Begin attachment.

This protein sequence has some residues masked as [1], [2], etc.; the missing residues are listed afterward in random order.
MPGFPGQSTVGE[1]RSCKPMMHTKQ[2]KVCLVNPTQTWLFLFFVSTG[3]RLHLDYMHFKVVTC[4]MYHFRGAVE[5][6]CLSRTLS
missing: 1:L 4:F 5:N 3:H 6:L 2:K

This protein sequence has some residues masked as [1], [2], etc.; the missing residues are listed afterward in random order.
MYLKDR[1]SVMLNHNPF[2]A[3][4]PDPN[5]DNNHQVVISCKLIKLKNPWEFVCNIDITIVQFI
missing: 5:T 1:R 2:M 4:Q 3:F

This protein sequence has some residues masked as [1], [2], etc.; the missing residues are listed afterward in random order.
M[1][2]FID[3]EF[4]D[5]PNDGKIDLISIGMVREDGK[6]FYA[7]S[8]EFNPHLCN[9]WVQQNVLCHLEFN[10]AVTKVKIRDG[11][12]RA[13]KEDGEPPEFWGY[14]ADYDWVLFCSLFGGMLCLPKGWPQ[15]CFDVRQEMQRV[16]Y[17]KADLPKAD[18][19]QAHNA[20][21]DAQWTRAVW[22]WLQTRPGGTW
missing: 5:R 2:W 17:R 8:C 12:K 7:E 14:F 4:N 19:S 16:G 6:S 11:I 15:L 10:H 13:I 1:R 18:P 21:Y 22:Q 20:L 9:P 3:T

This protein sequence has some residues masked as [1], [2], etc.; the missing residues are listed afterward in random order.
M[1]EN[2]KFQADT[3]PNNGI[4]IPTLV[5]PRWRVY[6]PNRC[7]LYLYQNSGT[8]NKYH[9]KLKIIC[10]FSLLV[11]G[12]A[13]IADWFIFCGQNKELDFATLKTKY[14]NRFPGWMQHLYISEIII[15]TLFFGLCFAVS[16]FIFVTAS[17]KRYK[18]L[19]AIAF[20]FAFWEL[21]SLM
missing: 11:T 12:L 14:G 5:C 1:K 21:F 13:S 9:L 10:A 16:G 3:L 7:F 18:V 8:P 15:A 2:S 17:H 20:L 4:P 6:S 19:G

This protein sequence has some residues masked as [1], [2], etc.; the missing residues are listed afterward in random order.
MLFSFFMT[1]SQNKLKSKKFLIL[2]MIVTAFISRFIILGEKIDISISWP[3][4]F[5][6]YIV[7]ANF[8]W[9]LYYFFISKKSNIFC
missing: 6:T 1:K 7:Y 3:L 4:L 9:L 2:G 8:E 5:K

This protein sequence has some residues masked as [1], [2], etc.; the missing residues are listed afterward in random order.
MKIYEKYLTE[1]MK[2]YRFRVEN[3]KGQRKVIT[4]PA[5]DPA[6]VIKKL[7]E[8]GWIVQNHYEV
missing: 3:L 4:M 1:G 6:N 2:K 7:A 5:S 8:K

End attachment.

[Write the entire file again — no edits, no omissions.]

This protein sequence has some residues masked as [1], [2], etc.; the missing residues are listed afterward in random order.
MPGFPGQSTVGE[1]RSCKPMMHTKQ[2]KVCLVNPTQTWLFLFFVSTG[3]RLHLDYMHFKVVTC[4]MYHFRGAVE[5][6]CLSRTLS
missing: 1:L 4:F 5:N 3:H 6:L 2:K

This protein sequence has some residues masked as [1], [2], etc.; the missing residues are listed afterward in random order.
MYLKDR[1]SVMLNHNPF[2]A[3][4]PDPN[5]DNNHQVVISCKLIKLKNPWEFVCNIDITIVQFI
missing: 5:T 1:R 2:M 4:Q 3:F

This protein sequence has some residues masked as [1], [2], etc.; the missing residues are listed afterward in random order.
M[1][2]FID[3]EF[4]D[5]PNDGKIDLISIGMVREDGK[6]FYA[7]S[8]EFNPHLCN[9]WVQQNVLCHLEFN[10]AVTKVKIRDG[11][12]RA[13]KEDGEPPEFWGY[14]ADYDWVLFCSLFGGMLCLPKGWPQ[15]CFDVRQEMQRV[16]Y[17]KADLPKAD[18][19]QAHNA[20][21]DAQWTRAVW[22]WLQTRPGGTW
missing: 5:R 2:W 17:R 8:C 12:K 7:E 14:F 4:N 19:S 16:G 6:S 11:I 15:L 10:H 13:I 1:R 18:P 21:Y 22:Q 20:L 9:P 3:T

This protein sequence has some residues masked as [1], [2], etc.; the missing residues are listed afterward in random order.
M[1]EN[2]KFQADT[3]PNNGI[4]IPTLV[5]PRWRVY[6]PNRC[7]LYLYQNSGT[8]NKYH[9]KLKIIC[10]FSLLV[11]G[12]A[13]IADWFIFCGQNKELDFATLKTKY[14]NRFPGWMQHLYISEIII[15]TLFFGLCFAVS[16]FIFVTAS[17]KRYK[18]L[19]AIAF[20]FAFWEL[21]SLM
missing: 11:T 12:L 14:G 5:C 1:K 21:F 13:S 9:L 10:A 16:G 3:L 7:F 18:V 8:P 15:A 2:S 17:H 20:L 4:P 6:S 19:G

This protein sequence has some residues masked as [1], [2], etc.; the missing residues are listed afterward in random order.
MLFSFFMT[1]SQNKLKSKKFLIL[2]MIVTAFISRFIILGEKIDISISWP[3][4]F[5][6]YIV[7]ANF[8]W[9]LYYFFISKKSNIFC
missing: 6:T 1:K 7:Y 3:L 4:L 9:L 2:G 8:E 5:K

This protein sequence has some residues masked as [1], [2], etc.; the missing residues are listed afterward in random order.
MKIYEKYLTE[1]MK[2]YRFRVEN[3]KGQRKVIT[4]PA[5]DPA[6]VIKKL[7]E[8]GWIVQNHYEV
missing: 3:L 4:M 1:G 6:N 2:K 7:A 5:S 8:K